These results can be explained because the single-environment model uses the rigid GBLUP linear kernel as compared with the Gaussian kernel, which has better predictive ability and a more flexible structure (Gianola et al., 2014). This flexibility depends on the estimation of the bandwidth parameter (h). The two Gaussian kernel methods used in this study gave similar results in terms of prediction accuracy; the RKHS EB method optimizes the bandwidth parameter based on the integrated likelihood (Pérez-Elizalde et al., 2015), whereas RKHS KA calculates the kernel based on the weighted mean of various kernels such that during the simulation process at convergence, an optimal weighted kernel is generated.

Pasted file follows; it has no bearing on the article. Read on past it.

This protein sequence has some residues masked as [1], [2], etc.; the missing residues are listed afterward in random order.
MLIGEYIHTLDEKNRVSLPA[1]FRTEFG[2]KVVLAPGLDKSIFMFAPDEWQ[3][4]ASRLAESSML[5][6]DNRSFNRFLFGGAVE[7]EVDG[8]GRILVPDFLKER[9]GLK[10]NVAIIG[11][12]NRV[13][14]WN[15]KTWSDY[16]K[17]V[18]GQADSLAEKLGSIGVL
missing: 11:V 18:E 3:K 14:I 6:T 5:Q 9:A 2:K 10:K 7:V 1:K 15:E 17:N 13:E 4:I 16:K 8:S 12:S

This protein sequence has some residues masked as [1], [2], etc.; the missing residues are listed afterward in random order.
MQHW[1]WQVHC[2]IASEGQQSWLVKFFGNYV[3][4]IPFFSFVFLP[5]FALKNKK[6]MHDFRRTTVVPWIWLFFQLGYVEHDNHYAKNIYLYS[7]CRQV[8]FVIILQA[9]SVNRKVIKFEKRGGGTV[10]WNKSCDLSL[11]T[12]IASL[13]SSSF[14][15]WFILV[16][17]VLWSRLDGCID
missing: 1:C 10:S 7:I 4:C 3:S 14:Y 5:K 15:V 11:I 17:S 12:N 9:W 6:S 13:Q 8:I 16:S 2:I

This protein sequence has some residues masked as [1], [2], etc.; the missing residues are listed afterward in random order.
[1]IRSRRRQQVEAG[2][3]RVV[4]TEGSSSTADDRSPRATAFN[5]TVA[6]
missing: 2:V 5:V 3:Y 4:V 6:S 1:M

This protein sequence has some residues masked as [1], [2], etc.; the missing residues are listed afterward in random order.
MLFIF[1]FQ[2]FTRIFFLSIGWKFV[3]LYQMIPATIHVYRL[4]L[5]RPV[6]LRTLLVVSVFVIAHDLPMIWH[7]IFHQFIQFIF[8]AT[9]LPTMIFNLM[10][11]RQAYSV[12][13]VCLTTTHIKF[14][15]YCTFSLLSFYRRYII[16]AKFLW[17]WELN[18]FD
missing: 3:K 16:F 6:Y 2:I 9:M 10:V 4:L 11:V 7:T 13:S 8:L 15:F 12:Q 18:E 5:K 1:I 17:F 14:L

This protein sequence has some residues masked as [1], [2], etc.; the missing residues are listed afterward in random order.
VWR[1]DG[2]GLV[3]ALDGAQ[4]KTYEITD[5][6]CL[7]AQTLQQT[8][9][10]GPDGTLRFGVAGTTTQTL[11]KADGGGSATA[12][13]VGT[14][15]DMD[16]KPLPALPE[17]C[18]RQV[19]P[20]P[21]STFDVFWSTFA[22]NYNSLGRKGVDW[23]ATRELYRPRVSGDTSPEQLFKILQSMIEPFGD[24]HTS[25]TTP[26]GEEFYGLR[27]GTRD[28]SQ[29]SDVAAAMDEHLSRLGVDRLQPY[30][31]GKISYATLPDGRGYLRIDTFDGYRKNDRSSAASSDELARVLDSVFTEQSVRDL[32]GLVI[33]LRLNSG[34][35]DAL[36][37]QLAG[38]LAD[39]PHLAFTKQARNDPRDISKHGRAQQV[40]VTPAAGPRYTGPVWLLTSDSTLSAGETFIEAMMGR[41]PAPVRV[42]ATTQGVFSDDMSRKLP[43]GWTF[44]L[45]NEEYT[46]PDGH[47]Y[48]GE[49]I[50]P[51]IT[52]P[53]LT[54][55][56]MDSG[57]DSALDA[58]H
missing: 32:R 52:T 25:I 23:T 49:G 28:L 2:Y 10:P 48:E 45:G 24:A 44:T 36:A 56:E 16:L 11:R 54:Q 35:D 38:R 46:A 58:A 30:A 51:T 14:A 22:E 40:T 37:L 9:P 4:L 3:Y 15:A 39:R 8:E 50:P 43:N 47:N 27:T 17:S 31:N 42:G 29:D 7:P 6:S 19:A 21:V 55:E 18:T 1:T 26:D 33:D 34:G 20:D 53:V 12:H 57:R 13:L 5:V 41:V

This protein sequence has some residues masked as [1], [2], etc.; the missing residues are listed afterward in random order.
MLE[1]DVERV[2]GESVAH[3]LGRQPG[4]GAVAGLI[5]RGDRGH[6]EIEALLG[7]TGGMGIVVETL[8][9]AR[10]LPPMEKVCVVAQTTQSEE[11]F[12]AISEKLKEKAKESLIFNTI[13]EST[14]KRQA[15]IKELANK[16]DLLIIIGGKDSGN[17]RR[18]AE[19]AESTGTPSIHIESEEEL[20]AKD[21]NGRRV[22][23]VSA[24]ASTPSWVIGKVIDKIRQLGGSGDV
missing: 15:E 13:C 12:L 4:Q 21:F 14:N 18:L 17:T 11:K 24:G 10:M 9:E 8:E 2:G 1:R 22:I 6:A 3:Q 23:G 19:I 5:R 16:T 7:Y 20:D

Results of the prediction of the genetic values for a single environment show that the RKHS EB method is slightly superior to RKHS KA, in agreement with the results of Pérez-Elizalde et al. (2015). However, for the G × E interaction, the prediction accuracies of both RKHS EB-G × E and RKHS KA-G × E for pairs of environments are very similar; however, RKHS KA seems to be slightly better than RKHS EB when combining all the environments. This may be due to the different ways in which the two methods optimize the bandwidth parameter. Although the estimation of h in RKHS EB-G × E is done independently of the main effects and for each of the specific marker effects, and is eliminated as a nuisance parameter in the integration, empirical results pointed to a slight decrease in prediction accuracy when more than two environments are fitted. In contrast, the RKHS KA-G × E method estimates the three kernels within the framework of the model but is computationally slower than the RKHS EB-G × E method because it needs to fit three times more parameters (variance components) from the random effects (three kernels). The joint estimation of the parameters of the bandwidth of the RKHS EB-G × E without intensive computation time is a challenging problem that needs further research. However, the numerical method used to estimate the bandwidth parameters presented in this study provided a good predictive performance possibly favored by the flexible structure of the G × E model.